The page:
Hubbard Probe Lacks Testimony of Accusers
Albany -- Mary Jo White Calls on Lawyer, Clients to Respond to Her Requests for Statements in Inquiry
By Michele Morgan
Albany Times Union [Albany NY]
May 18, 2004
A probe into alleged misconduct by Bishop Howard Hubbard has yielded "substantial and significant information" from more than 200 supporters and critics of the church leader but nothing from the lawyer who sparked the inquiry, Mary Jo White said Monday.
The former federal prosecutor hired in February by the Roman Catholic Diocese of Albany to conduct the investigation said she hasn't spoken with attorney John Aretakis or his clients.
"Mr. Aretakis was the first person we contacted after our investigation was announced," White said. "To date, and despite repeated oral and written requests, he and his clients ... have chosen not to cooperate.
"We are issuing this statement as a public invitation," White said in a written statement Monday, noting that the probe will be completed "with or without" them. She has not set a deadline for release of her report.
White is investigating allegations that Hubbard was sexually involved in the 1970s with Thomas Zalay, a 25-year-old Albany man who killed himself in his parents' home in 1978, and a claim by 40-year-old Anthony Bonneau of Schenectady that the bishop paid him for sex in Washington Park when he was a teenage runaway.
The accusations surfaced at news conferences arranged by Aretakis, who has filed several lawsuits against the diocese on behalf of people who say they were abused by priests and who maintain the diocese did little when they later sought help.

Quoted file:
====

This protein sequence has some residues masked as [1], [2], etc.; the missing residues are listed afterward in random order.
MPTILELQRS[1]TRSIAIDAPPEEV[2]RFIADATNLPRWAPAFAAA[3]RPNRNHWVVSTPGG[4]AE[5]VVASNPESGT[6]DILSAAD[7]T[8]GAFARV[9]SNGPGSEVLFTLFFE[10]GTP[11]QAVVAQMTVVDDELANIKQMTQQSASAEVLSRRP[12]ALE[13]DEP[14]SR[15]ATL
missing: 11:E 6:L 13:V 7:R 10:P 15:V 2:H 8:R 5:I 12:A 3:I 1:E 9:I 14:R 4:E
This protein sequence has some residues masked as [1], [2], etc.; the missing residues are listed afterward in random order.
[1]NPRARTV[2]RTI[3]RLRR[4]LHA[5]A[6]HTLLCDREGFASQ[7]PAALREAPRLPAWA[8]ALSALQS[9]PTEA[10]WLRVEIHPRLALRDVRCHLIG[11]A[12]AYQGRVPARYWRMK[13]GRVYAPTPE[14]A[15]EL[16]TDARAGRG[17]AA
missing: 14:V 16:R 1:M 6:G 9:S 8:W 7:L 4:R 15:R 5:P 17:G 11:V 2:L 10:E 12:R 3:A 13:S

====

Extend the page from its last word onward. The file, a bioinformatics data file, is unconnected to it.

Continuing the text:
Hubbard denies any breach of his priestly vow of celibacy, and no lawsuits related to the allegations raised by Aretakis have been filed.
As part of her probe, White is also looking into the circumstances surrounding the February suicide of 57-year-old Stratton Veterans Affairs Medical Center Hospital chaplain, the Rev. John Minkler. The Watervliet priest was publicly identified as the author of an anonymous 1995 letter to then-New York Archbishop John O'Connor accusing Hubbard of homosexuality, inappropriate theological behavior and other transgressions. Aretakis initially made the letter public.
Minkler died shortly after signing a document for the diocese that disavowed authorship of the letter.
On Monday, Aretakis called White "disingenuous" for issuing her statement without warning him in advance. "I do not appreciate being sandbagged," Aretakis said, claiming White's statement contradicted her vow not to discuss the case until the investigation is concluded.
He said he would meet with White on two conditions: She must give him the complete "commitment letter" she received from the diocese's Sexual Misconduct Review Board that hired her, and she must conduct the meeting publicly.
"I want everybody to see her process," Aretakis said.
He said he is unwilling to open his files to a lawyer who, rather than being an objective observer, is required to serve the interests of her client and his adversary, the Albany Diocese.
"I haven't trusted her from the beginning," Aretakis said. "And my clients don't feel comfortable with her."
White said Aretakis is free to meet with her staff and to look over the terms of the contract, which she plans to make public at the investigation's end.
She said her staff has met all of the conditions Aretakis originally set for his cooperation "that were reasonable." Written questions were provided as an option, she said, but neither he nor his clients responded to them or to five letters she sent.
By refusing to participate in the investigation, Aretakis may have surrendered his ability to complain if White determines there isn't enough information to substantiate claims against Hubbard.
"What comes to mind is 'live by the sword, die by the sword,' " Albany Law School professor Laurie Shanks said of Monday's development. "Normally, a lawyer who chooses not to respond publicly has clients' interests at heart. But Mr. Aretakis started this by having a press conference. It's pretty weird."
"It certainly undercuts his position," she said. "You can't have it all ways."
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